Or bring certain qualities to your project from what's selling.
But don't go chasing trends.
You're better off trying to make some of your own.
If this sounds confusing, it's because it is.
You need to be fresh, but also familiar. This is one of those enigmatic truths of the entertainment industry.
How to plan an Independent film distribution strategy
Another way to kick-start your distribution thought process is casting.
Try to cast talent that might help turn eyes towards your project.
At the same time, cast talent that works well for the project.
In an indie feature I produced, the executives and agents wanted us to cast specific "names" in the lead.
We went with a relative unknown who we thought was perfect for the part, and incredibly talented to boot.
By the time the movie was ready, he was more well known than some of the names we were supposed to chase.
It's unlikely that we would have secured distribution without him.
Something else a lot of distributors look for in a cast isn't name recognition, and it certainly isn't talent.
It's twitter followers.
If your cast has a "strong social media presence" it makes everyone's job that much easier.
Large twitter followings make movie distributors very happy
Using social media to help with distribution
Remember how we talked about projects that get lost amid the thousands available?
One way to cut through the noise is direct people to the project through social channels.
Distributors know this.
Will it make them buy a bad movie?
But it might help a good movie cut through all the noise.
Another good plan?
Think about ways to market the film. Consider potential artwork, snippets for social media, trailers...
Then, think beyond the distribution process. Think about why someone will choose to watch the movie.
In doing this you align your goals with those of the distributor. By putting that hat on early, and demonstrating that you're ready, distributors are more likely to buy in.
You're on the same side, after all.
What are distribution rights
Distribution rights refer to the ability of one company to sell another company's product.
It can also refer to a region. Which is why a film, for example, can sell domestic and international rights separately.
You can also break up theatrical or streaming. And on it goes.
The distribution rights to your film will hopefully be negotiated on your behalf by an attorney.
Sales agents, managers, film buyers and film bookers can also get involved.
Agents! Everyone loves these guys!
Distributors then work with the various platforms and theater chains to make the film available.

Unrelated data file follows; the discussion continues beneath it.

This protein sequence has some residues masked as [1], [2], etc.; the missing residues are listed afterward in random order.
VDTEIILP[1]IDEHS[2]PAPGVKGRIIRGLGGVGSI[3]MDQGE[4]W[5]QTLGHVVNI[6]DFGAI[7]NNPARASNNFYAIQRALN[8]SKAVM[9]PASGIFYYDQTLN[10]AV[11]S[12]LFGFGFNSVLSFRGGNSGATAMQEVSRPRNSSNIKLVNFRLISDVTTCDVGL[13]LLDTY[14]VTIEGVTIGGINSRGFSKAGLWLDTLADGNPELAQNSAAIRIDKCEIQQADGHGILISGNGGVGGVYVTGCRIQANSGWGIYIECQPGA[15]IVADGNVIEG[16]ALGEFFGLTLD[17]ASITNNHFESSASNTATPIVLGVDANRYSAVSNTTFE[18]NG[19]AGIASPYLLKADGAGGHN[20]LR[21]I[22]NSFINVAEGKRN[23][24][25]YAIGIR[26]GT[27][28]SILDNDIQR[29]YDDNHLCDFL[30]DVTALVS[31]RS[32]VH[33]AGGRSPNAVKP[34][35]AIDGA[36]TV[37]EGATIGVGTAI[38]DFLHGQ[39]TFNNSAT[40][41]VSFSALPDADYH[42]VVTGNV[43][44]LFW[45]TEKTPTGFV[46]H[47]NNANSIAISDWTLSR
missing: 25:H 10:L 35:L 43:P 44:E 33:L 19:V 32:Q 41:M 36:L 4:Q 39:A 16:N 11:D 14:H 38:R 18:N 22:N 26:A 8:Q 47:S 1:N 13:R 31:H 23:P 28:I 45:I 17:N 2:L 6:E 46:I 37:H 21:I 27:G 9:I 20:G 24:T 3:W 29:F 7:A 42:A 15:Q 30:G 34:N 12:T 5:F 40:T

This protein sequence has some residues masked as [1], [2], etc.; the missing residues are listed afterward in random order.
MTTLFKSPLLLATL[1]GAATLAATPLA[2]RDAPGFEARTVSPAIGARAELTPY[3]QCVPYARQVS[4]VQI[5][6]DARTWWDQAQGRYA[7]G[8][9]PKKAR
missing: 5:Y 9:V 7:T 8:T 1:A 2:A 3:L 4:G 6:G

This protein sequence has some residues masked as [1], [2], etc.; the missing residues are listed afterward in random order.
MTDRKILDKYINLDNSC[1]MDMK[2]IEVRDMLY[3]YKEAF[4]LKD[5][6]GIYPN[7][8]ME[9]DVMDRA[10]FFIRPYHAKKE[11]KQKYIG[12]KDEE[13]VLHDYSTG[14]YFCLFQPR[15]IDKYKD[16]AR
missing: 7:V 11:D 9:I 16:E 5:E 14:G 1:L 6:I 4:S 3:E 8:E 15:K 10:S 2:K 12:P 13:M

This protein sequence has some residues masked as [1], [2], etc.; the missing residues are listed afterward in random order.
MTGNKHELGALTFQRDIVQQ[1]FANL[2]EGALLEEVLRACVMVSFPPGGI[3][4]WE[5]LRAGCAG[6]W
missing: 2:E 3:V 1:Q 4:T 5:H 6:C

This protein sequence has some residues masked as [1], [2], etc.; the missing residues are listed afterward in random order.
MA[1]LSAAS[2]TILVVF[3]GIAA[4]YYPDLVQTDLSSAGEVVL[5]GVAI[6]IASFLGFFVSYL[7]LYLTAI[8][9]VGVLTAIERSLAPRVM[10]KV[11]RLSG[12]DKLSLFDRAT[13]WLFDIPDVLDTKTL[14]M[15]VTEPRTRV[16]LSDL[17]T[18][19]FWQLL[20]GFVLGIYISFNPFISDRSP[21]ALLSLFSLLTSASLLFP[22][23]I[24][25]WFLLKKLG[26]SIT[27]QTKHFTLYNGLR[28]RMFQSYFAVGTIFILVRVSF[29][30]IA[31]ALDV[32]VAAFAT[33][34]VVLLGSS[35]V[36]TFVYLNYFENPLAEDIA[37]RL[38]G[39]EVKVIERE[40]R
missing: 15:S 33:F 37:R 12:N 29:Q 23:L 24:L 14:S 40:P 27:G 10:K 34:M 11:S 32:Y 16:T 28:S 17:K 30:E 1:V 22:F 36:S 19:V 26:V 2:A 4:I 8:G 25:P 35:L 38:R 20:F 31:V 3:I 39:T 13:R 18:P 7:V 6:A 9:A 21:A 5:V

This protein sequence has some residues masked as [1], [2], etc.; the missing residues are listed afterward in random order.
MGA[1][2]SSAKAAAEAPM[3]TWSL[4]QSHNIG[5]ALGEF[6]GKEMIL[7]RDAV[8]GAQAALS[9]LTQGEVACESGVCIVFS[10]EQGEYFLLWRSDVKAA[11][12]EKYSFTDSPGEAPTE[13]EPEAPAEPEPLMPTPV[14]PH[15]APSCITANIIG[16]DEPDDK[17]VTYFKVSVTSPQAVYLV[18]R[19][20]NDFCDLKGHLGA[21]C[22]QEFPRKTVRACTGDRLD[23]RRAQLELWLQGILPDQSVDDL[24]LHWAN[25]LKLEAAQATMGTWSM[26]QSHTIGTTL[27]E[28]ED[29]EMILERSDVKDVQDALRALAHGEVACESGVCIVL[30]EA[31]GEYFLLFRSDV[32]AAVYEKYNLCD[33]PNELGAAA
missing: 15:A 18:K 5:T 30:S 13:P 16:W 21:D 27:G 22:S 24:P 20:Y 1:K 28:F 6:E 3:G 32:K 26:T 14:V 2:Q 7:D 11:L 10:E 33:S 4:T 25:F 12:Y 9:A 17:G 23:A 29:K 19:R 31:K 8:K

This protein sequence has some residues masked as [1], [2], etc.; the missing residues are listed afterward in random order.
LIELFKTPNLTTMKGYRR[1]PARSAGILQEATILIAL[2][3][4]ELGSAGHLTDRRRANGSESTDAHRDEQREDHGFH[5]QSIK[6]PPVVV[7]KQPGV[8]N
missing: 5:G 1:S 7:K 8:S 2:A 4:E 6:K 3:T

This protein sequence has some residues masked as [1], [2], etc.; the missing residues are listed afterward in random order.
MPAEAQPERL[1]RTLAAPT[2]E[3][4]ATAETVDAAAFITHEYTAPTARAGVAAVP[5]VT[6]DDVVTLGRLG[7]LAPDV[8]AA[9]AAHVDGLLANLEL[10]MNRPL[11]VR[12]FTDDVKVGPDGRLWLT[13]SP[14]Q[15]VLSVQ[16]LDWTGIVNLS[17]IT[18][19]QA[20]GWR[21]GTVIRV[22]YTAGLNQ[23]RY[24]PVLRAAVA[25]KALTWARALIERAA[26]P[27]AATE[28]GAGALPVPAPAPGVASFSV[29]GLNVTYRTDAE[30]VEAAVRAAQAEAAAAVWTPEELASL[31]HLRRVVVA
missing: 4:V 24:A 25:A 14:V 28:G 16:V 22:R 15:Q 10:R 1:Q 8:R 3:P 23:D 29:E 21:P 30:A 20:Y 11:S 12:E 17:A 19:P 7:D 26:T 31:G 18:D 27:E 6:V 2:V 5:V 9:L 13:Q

Once the deal is in place, you still may have one more major responsibility.
And if you're new to all this, this next section is a must-read:
Deliverables include the actual media of the film, as well as many other things.
So, no. You can't just hand them an HD master.
This could include paperwork, documentation and legal. It could also include trailers, key art, and photographs.
You might be asked to include a raw negative in 4k. Some distributors might still want 35mm!
For international markets, there will be subtitling and dubbing.
It will depend on the type of deal, and the distributor.
The important thing for you to remember is to stay organized from day one. With everything!
This means contracts, SAG time cards, digital assets. All of it.
Dot your i's and cross your t's. Because you don't want any hold ups in selling your movie, once you're right on the brink.
This is where great production management software like StudioBinder’s can really help you out.
The days of relying only on the actual wrap binder are dwindling. And what a relief.
Sure it makes sense to keep signed print outs of releases sometimes.
But the more of your production that can be streamlined and organized in the cloud, no less, the better.
I've experienced movie distributors that didn't require errors and omissions insurance.
This is a pretty significant policy because it protects the film, and the production company, from lawsuits.
Distributors don't always have your best interests at heart. They will say they do and talk about taking care of the filmmaker and the vision.
Even if that's their intent, you must take pains to protect yourself. Because there will be turnover at the distribution company. There will be people making mistakes and focusing on other things.
And this is assuming they do care about you.
In some cases, they don't.
How to get distribution
Some movies have distribution from the get-go. Major studios make them, often within their deal with a production company.
Next, the studio distributes the film through its distribution division.
There are a lot of nuances within these types of deals, including when studios split regional distribution rights.
But that's another conversation, and if your film is set up at a major studio, you won't have to worry about how to get distribution.
If you made an independent film and want feature film distribution you have options:
The first stop is almost always the festival circuit.
And the first stop on the film festival circuit quest is almost certainly Without A Box. From there you can start to research which fests fit your film best.
Plus, where you’d like to premiere.